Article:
May 3, 2017

Navigating Religion and Science in the ICU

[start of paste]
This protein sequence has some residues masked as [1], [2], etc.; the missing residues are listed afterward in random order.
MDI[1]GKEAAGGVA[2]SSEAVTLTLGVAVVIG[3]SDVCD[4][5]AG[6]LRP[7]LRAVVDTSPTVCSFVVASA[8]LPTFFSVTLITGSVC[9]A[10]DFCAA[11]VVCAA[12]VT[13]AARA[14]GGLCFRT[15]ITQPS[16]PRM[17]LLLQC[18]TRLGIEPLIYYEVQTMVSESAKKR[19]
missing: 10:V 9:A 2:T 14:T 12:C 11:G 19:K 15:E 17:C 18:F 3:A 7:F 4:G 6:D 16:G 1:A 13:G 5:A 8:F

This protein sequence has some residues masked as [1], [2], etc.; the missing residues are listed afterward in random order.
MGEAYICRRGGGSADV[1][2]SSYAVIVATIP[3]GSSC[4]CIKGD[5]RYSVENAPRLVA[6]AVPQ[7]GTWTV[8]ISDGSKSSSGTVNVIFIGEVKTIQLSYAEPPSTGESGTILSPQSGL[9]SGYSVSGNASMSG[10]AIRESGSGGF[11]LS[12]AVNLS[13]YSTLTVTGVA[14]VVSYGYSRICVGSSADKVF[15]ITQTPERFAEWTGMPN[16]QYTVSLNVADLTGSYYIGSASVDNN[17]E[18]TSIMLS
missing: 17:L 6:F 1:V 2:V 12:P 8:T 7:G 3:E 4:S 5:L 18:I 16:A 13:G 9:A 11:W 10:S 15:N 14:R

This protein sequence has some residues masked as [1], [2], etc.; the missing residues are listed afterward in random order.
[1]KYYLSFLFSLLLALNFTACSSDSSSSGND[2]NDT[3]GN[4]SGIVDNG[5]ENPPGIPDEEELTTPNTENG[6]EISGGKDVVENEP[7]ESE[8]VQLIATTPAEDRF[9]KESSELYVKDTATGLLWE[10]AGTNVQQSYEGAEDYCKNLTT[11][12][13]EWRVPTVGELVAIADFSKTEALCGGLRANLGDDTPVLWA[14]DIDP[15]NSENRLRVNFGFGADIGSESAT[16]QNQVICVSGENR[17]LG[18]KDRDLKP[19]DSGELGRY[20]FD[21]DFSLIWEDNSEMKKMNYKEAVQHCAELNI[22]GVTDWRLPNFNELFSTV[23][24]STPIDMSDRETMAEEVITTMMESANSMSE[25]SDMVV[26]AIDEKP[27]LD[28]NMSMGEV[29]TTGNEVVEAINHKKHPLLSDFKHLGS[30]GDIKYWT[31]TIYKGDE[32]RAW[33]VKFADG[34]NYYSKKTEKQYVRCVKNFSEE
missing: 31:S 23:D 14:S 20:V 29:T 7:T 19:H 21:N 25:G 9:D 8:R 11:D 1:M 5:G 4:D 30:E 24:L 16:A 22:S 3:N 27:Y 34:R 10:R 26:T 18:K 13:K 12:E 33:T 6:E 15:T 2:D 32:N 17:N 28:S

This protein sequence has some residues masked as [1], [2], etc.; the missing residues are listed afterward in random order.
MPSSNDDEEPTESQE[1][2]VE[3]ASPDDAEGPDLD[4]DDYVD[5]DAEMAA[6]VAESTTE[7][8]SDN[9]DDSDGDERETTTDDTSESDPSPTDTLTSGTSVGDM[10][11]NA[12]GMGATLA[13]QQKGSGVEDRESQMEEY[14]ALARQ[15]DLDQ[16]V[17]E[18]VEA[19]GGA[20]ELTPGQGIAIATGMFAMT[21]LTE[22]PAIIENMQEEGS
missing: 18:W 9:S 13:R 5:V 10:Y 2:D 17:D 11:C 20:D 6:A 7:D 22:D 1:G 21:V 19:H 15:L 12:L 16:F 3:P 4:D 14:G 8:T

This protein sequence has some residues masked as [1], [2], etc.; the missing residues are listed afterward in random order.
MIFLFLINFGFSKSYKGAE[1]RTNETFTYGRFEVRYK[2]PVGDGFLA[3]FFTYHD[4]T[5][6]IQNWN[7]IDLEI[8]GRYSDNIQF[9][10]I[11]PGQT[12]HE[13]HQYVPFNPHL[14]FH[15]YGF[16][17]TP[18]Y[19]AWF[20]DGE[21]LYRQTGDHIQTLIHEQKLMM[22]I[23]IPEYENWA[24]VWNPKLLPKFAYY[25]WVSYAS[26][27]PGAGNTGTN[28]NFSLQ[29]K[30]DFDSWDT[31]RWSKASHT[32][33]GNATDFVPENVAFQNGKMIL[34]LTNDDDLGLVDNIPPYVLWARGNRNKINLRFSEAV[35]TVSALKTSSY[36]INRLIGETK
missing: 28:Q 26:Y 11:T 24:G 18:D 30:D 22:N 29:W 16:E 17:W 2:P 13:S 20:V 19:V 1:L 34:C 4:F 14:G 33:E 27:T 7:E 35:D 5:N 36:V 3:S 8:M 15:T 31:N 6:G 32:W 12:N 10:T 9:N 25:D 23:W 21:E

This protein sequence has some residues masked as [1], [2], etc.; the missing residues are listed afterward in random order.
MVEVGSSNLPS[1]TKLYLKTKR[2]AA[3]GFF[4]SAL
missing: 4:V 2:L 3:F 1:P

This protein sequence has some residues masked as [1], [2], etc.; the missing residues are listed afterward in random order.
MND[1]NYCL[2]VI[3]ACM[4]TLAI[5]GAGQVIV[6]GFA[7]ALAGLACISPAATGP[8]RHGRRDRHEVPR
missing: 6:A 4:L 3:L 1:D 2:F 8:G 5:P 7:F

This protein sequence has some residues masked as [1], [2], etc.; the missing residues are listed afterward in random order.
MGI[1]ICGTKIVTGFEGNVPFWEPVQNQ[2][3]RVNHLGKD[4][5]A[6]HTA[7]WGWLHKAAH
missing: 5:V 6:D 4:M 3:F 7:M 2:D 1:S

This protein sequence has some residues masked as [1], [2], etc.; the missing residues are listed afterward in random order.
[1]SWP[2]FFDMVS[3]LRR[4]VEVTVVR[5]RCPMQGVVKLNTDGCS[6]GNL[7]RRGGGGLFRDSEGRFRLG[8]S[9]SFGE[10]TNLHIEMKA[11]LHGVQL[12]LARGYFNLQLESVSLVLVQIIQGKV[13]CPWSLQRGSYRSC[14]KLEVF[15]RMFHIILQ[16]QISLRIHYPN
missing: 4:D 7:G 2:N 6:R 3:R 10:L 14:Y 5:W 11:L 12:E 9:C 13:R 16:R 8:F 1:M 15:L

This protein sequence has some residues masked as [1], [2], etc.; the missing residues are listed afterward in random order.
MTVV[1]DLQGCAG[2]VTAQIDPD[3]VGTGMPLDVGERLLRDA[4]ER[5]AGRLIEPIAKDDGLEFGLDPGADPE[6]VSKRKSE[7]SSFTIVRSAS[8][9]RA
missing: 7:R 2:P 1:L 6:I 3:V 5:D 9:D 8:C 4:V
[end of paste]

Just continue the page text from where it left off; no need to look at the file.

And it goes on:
We believe in God.” This is a frequent response by patients’ family members to my team and me in the intensive care unit after we explain to them that, despite everything we have done, the disease ravaging their loved one may likely take his life. Critical illness is difficult to understand for many people not in the healthcare field. It can take a perfectly healthy human being and render her near death in a matter of hours – or even minutes. It is difficult to understand that, just because the heart is beating, it does not mean that their beloved son or father will ever walk out of the intensive care unit alive. This is what the science says, and in many cases, the science is right. “But we believe in God,” they say, “and His will be done. Whatever He wants will happen.” This is their signal to my team and me that they don’t believe us, and they want us to continue the most aggressive treatment measures at our disposal to keep their loved one “alive.” This is despite the fact that such measures – as the science tells us – will only continue suffering and prolong the time to the patient’s inevitable demise. I try my utmost to be respectful, avoiding any sign of disapproval at their intransigence, and respond by saying, “Well, I believe in God as well.” As a man of faith, I fully understand and agree with the statement that “His will be done. Whatever He wants will happen.” I live and breathe this reality every day, not only in my daily life, but as a critical care specialist. It is one of the most glorious things about being a physician: I am witness firsthand to the amazing power of God’s creative genius in the human body. The physiologic systems in our bodies are extraordinary in their complexity, keeping each organ system within a very narrow set of normal limits.  If the pH of the human blood, for instance, decreases by a mere 0.5 points – from 7.4 to 6.9 – this can kill instantly. The fact that most people are born and live healthy lives is nothing short of a miracle. And, as a critical care specialist who also has religious faith, I am witness firsthand to the amazing power of God’s healing. Of course, medical science and technology has advanced to a truly unprecedented degree. There are things we can do as physicians today that were beyond the scope of even the most imaginative minds one hundred years ago. I see this as a tremendous blessing from God, and using this blessing, I can take someone from the brink of death and watch her walk out of the hospital alive and well. Words can never do true justice to the amazing feeling this gives me. It is why I became a physician in the first place. And with each patient I treat, with each success and – yes – occasional failure, my experience and scientific expertise grows more robust. And, therefore, this allows me to speak with confidence to a frightened family in the intensive care unit that their loved one will likely not survive. This confidence, however, is humble. This confidence is humbled by numerous experiences where the science said that patient should not survive, but he or she survived anyway. The converse is also true: there have been numerous instances in my career where the science said the treatments rendered were appropriate; the science said that patient should survive this illness. Unfortunately, however, the patient did not survive. This, in fact, is exactly what happened with my daughter. My eldest daughter suffered from a rare genetic disorder, Ataxia-Telangiectasia, which leaves children unable to walk and enduring various degrees of immune system dysfunction. My daughter had an incredibly weak immune system, and she suffered from repeated infections throughout her entire life. One of the complications of A-T, as the disease is also known, is cancer, and at the age of 12, she was diagnosed with diffuse large B-cell lymphoma. She underwent six cycles of harsh chemotherapy, as the lymphoma was extremely aggressive and widespread at the time of her initial diagnosis. By the time we reached the last cycle, which was supposed to be the easiest, her little body could not take any more. The side effects of the chemotherapy – the terribly painful mucositis that made it very difficult to eat and the low white blood cell counts – would not go away like they did with all the previous cycles. Then, the fever and diarrhea started. For one week straight, she had unrelenting fever and diarrhea, despite being on appropriate, broad-spectrum antibiotic therapy. She was in terrible pain, and she knew the pain medication “Dilaudid” by name. It was torture watching her go through so much suffering, but I had faith that she would pull through, just like she did all with all the previous cycles. Things, however, did not go as they previously did. During the early morning hours of Saturday, June 8, 2009, something changed. She was less responsive, breathing more heavily, and her heart rate was much faster that it had been heretofore. She was transferred to the pediatric intensive care unit. Despite everything they did, she continued to deteriorate. By the end of the night, she was placed on a ventilator and transferred to another hospital for possible dialysis. After arriving there, she developed shock that became refractory, and by the next morning, her pupils were “fixed and dilated,” which meant that her brain had suffered irreparable damage and death was imminent. By noon on Sunday, June 9, 2009, my eldest daughter was dead. Until a few hours before her death, I could not see it. I understood all the science; I understood all the medical terminology; I understood all the treatments being given to her, and I agreed that they were all appropriate. If it was any other patient, it would have been obvious, but, I could not see it. I could not see that my daughter was dying. I had faith – until the very end – that she would pull through and make it out of the hospital alive. Therefore, I understand where the families of patients come from when they tell me, “We believe in God.” I understand that it is very difficult to grasp that their loved one may very well die. I understand that they have full faith that their loved one will pull through and make it out of the hospital alive because, “God can do anything.” People speak about the “dialogue” between science and religious faith. Many times, however, I do not see a dialogue, but rather a shouting match. This can be especially true in places like the intensive care unit. Each side – the medical, “scientific” side and the “religious” side – talks past each other, leaving the patient in the middle, continuing to suffer undue pain and torment. Yet, there can be a dialogue, and a productive one to boot. For me, the dialogue between science and religion has been harmonious and healthy. The more I practice medicine in the intensive care unit, the more in awe of God I become. My religious faith has only strengthened my abilities as a physician, and it has allowed me to comfort patients and their families in times of crisis and dire need. “Yes, I believe God can do anything,” I may say to a family member holding on to faithful hope. “But, sometimes, God wills that people die. And it may very well happen to your loved one.” I then follow up with my own experience, to let them know that I truly understand their pain: “Look, I know how you feel. I lost my own daughter to cancer.” “Yet,” I continue, “I know I am not God. If, after we stop the aggressive treatments, John survives, then that is God’s will. I will not be upset. I do not mind if I am wrong. But, if he does pass away, then there is nothing to feel guilty about. You did nothing wrong.” And most of the time, this interaction ends well, and the patient is relieved of their suffering. Now, of course, there are the few times when the family refuses to accept that their loved one has already died, believing that he will “rise from the dead” once again. This too needs patience and explanation that, even though the heart is beating, the brain has died, and therefore by law, the patient has died, and we must disconnect him from life support. Once, I was told “don’t sign that death certificate just yet,” by a family member who was convinced that her prayers over the already dead loved one – his heart had long stopped beating – would bring him back to life. I let her finish her prayer, out of respect for her beliefs. While I also believe God can bring the dead back to life, I was certain it would not happen on that day (and, of course, I was right). Times of crisis are one of the instances when people rely upon religious faith, and we in healthcare need to be more comfortable in dealing with it. It is not a traditional part of our training as physicians. Yes, we had one class in medical school about cultural awareness, but once I became a resident and fellow, there was no formal training on how to deal with, for example, the Muslim patient that refuses life-saving blood thinners because they come from pigs. We need to be comfortable dealing within the world of religious faith, because it is very important to a substantial proportion of patients and their families, especially in the face of life-threatening illness. What’s more, being facile with religious faith and its terminology is very important when discussing goals of care and what one wants at the end of life. Failing to do so is a disservice to our patients and their families and loved ones. This does not mean all physicians should adopt religious faith, but it is a call for more understanding on the part of healthcare providers of the worldview of those who do have religious faith. When I know a patient or his family is religious, and they thank me for “saving his life,” I tell them, “It is God who heals. I only fill out the paperwork.” We all get a laugh from this, but it highlights that being a physician of faith allows me to have a connection with my patients on another level. This makes my job all the more satisfying, and for that, I only have God to thank.